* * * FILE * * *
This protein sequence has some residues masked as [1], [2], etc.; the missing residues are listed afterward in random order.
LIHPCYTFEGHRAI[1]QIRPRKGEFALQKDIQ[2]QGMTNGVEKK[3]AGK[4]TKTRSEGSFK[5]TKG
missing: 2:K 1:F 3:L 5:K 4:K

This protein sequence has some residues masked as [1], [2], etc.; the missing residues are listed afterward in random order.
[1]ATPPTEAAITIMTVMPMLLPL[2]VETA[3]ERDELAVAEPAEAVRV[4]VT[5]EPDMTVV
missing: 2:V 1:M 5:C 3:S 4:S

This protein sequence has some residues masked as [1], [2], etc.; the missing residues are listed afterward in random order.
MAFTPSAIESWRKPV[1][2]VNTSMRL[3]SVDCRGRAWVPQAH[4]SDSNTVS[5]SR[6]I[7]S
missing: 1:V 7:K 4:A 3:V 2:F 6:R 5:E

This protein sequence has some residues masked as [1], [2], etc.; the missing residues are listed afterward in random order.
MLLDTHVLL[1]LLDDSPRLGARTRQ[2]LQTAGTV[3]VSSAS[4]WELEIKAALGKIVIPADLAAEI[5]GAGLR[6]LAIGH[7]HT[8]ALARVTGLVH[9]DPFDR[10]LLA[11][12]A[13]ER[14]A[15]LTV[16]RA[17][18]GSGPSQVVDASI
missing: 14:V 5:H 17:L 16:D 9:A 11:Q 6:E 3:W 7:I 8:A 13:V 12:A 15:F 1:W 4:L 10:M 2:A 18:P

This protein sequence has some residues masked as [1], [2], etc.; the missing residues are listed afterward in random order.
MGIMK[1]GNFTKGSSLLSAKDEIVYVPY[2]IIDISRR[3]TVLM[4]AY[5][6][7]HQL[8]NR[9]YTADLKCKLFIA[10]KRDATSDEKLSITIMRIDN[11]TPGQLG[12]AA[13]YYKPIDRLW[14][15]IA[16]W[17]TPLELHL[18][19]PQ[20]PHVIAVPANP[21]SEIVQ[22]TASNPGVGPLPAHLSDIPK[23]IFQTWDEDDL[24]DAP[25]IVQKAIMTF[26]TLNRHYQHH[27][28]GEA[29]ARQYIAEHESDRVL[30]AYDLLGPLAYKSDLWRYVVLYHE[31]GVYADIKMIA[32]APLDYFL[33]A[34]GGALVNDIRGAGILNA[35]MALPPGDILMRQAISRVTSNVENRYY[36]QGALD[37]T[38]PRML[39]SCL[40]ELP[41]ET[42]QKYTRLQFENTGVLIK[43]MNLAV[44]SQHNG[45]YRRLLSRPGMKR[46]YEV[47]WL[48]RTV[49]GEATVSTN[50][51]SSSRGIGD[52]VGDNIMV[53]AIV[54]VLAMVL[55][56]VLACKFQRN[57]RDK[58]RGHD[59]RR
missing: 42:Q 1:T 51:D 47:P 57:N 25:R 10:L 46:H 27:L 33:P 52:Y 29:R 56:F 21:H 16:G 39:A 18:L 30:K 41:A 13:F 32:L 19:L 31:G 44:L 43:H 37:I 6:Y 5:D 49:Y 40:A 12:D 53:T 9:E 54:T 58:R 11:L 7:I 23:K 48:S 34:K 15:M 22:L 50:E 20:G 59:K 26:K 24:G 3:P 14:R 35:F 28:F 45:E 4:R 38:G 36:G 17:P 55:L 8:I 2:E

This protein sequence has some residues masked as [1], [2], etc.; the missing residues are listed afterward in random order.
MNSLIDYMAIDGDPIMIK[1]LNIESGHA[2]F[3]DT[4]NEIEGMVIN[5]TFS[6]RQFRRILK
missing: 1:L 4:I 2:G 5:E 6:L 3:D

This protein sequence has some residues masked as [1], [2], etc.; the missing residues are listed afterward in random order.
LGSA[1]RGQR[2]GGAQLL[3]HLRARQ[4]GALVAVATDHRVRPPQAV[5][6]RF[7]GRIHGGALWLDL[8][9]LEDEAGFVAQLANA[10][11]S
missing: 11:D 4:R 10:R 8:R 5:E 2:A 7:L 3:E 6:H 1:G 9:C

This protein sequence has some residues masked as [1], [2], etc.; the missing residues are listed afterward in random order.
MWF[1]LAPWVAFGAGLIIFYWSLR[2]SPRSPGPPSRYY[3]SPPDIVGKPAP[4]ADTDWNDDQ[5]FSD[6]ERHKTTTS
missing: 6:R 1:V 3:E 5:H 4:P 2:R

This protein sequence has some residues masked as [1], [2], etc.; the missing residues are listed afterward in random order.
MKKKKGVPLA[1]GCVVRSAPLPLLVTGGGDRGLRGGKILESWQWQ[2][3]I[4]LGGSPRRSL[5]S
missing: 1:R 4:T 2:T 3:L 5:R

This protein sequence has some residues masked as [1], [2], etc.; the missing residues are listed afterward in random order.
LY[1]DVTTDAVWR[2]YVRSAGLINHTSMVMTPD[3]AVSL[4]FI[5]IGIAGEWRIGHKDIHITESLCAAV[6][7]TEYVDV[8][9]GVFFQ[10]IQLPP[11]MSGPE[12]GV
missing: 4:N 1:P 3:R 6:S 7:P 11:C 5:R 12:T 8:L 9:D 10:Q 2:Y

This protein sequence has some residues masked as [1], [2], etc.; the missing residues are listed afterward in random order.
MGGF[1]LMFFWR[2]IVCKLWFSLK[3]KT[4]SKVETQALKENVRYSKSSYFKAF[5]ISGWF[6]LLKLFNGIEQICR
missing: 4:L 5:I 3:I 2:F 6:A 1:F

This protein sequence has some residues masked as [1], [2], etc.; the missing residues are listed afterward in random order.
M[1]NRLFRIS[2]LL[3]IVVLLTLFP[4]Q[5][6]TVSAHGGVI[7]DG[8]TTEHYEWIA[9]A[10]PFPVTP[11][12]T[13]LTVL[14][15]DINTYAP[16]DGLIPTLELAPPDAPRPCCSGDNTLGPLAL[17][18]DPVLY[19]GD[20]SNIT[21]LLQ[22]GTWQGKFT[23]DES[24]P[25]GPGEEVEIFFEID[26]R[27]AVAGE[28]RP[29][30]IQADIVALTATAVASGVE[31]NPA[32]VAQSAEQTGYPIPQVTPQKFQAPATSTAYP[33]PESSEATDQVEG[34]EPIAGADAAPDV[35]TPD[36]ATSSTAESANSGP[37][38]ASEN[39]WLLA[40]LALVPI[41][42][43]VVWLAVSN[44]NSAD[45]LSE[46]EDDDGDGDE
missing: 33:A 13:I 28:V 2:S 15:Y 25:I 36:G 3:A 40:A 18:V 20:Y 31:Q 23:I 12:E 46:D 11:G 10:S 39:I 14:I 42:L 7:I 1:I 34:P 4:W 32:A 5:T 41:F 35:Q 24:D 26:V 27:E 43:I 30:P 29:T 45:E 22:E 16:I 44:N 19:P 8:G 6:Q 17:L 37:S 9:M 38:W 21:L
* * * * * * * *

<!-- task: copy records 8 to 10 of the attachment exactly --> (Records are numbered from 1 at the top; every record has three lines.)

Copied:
This protein sequence has some residues masked as [1], [2], etc.; the missing residues are listed afterward in random order.
MWF[1]LAPWVAFGAGLIIFYWSLR[2]SPRSPGPPSRYY[3]SPPDIVGKPAP[4]ADTDWNDDQ[5]FSD[6]ERHKTTTS
missing: 6:R 1:V 3:E 5:H 4:P 2:R

This protein sequence has some residues masked as [1], [2], etc.; the missing residues are listed afterward in random order.
MKKKKGVPLA[1]GCVVRSAPLPLLVTGGGDRGLRGGKILESWQWQ[2][3]I[4]LGGSPRRSL[5]S
missing: 1:R 4:T 2:T 3:L 5:R

This protein sequence has some residues masked as [1], [2], etc.; the missing residues are listed afterward in random order.
LY[1]DVTTDAVWR[2]YVRSAGLINHTSMVMTPD[3]AVSL[4]FI[5]IGIAGEWRIGHKDIHITESLCAAV[6][7]TEYVDV[8][9]GVFFQ[10]IQLPP[11]MSGPE[12]GV
missing: 4:N 1:P 3:R 6:S 7:P 11:C 5:R 12:T 8:L 9:D 10:Q 2:Y